worldwide, in an effort to speed up the discovery
    of how biological systems work. 
  • To determine the most effective targets
    (molecules or systems) for therapy, either
    pharmaceutic or genomic. 
  • To provide information for the design
    tissue-engineered, biocompatible implants.

41
The Physiome Project
  • Issues being addressed
  • Markup language
  • -- development of SBML (in Caltech) for
    representing biochemical networks and CellML for
    electrophysiology, mechanics, energetics and
    general pathway.
  • Mathematical models
  • -- development of models that are anatomically
    based and biophysically based to link gene,
    protein, cell, tissue ,organ and whole body
    systems physiology.

42
The Physiome Project
  • Issues being addressed
  • Web-accessible databases
  • -- For easy data exchange, groups at MIT and
    UCSD are developing standards for this.
  • Example databases Genomic Databases,
    Protein Databases, Material Property Databases,
    Anatomical Model Databases, Clinical Databases
  • Development of new instrumentation
  • Development of Modeling tools, GUIs and
    web-accessible tools for visualization of complex
    models.

43
The Physiome Project
  • Sub-Projects
  • Microcirculation
  • A common functional system between organs It
    provides an important coupling between cells,
    tissues, and organs.
  • Available online http//www.bme.jhu.edu/news/m
    icrophys

44
The Physiome Project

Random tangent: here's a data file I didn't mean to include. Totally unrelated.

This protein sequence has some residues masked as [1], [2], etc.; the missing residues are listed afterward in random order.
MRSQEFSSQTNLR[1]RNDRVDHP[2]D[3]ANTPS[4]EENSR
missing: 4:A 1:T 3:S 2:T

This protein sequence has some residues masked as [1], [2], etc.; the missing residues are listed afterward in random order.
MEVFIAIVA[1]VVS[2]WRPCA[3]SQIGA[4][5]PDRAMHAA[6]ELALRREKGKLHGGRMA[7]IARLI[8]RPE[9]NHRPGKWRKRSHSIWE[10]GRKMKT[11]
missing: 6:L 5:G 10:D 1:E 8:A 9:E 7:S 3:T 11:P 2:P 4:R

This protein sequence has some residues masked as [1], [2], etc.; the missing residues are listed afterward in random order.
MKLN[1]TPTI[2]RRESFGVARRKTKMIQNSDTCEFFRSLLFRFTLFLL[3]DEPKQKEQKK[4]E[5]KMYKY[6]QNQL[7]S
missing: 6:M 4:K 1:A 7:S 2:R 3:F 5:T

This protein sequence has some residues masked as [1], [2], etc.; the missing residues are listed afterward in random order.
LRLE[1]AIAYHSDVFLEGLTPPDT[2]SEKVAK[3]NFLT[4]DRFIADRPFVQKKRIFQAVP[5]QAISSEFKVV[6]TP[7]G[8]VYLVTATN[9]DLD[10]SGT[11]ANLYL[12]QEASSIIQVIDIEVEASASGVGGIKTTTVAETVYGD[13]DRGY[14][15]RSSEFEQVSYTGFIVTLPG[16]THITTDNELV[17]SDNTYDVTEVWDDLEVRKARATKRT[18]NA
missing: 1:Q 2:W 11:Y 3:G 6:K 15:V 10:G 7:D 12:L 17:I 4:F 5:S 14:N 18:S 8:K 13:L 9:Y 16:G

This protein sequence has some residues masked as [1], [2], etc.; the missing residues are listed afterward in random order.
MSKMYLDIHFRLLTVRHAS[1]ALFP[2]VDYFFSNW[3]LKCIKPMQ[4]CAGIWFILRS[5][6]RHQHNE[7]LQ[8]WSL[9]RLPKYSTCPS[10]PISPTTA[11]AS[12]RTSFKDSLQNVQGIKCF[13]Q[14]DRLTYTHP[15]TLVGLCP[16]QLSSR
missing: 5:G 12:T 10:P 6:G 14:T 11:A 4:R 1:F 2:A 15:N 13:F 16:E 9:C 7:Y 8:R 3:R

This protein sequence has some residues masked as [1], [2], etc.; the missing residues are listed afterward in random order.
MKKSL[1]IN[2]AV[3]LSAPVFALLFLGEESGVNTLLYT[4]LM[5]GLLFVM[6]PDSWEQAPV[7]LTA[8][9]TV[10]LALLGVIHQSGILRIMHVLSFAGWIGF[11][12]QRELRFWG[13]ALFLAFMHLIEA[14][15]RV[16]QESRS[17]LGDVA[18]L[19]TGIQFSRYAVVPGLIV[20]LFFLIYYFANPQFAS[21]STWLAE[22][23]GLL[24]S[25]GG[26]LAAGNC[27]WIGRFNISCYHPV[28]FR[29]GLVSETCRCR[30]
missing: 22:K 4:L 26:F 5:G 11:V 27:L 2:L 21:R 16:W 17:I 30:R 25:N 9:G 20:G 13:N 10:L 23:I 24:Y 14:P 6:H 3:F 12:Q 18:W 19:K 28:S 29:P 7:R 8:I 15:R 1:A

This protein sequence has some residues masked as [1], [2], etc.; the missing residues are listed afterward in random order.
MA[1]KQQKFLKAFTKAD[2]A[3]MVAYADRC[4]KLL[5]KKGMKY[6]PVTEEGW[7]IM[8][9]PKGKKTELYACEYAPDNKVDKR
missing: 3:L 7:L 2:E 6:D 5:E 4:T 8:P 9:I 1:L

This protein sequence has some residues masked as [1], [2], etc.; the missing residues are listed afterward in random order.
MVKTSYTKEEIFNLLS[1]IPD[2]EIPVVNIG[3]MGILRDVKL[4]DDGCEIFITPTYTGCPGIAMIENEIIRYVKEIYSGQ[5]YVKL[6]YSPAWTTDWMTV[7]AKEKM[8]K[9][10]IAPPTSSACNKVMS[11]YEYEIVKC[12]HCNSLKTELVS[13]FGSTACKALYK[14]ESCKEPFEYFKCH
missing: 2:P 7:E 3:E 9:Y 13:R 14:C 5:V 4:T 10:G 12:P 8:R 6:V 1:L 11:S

• Sub-Projects
  • Musculo-skeletal system
  • Continues to extend the database of
    parameterised bone geometry to individual
    muscles, ligaments and tendons.
  • Available online http//www.bioeng.auckland.ac
    .nz/projects/nerf/skeletal.php

(a) (b) (a) Anatomically
detailed model of Skeleton. (b) Rendered finite
element mesh for the bones and a subset of the
muscles
45
The Physiome Project
  • Sub-Projects

(a)
(b) Computational model of the skull and torso.
(a) The layer of skeletal muscle is highlighted.
(b) The heart and lungs shown within the torso.
46
The Physiome Project
  • Sub-Projects
  • Cardiome Project
  • An attempt to provide an integrated model of the
    heart, incorporating electrical activation,
    mechanical contraction, energy supply and
    utilization, cell signaling and many other
    biochemical processes.

Heart model with a textured epidermal surface
47
The Physiome Project
  • A) Heart Structure

(a) (b)
(c) Fibrous-sheet architecture of the heart.
Ribbons are drawn in the plane of the myocardial
sheets (a) on the epicardial surface of the
heart, (b) at midwall, and (c) on the endocardial
surface. Note the large fibre angle changes.
These fibre-sheet material axes are needed for
computation of both myocardial activation and
ventricular mechanics.
48
The Physiome Project
  • A) Heart Structure

The finite element model of the right and left
ventricle of the heart showing various anatomical
structures. Geometric information is carried at
the nodes of the finite element mesh and
interpolated with cubic Hermite basis functions.
49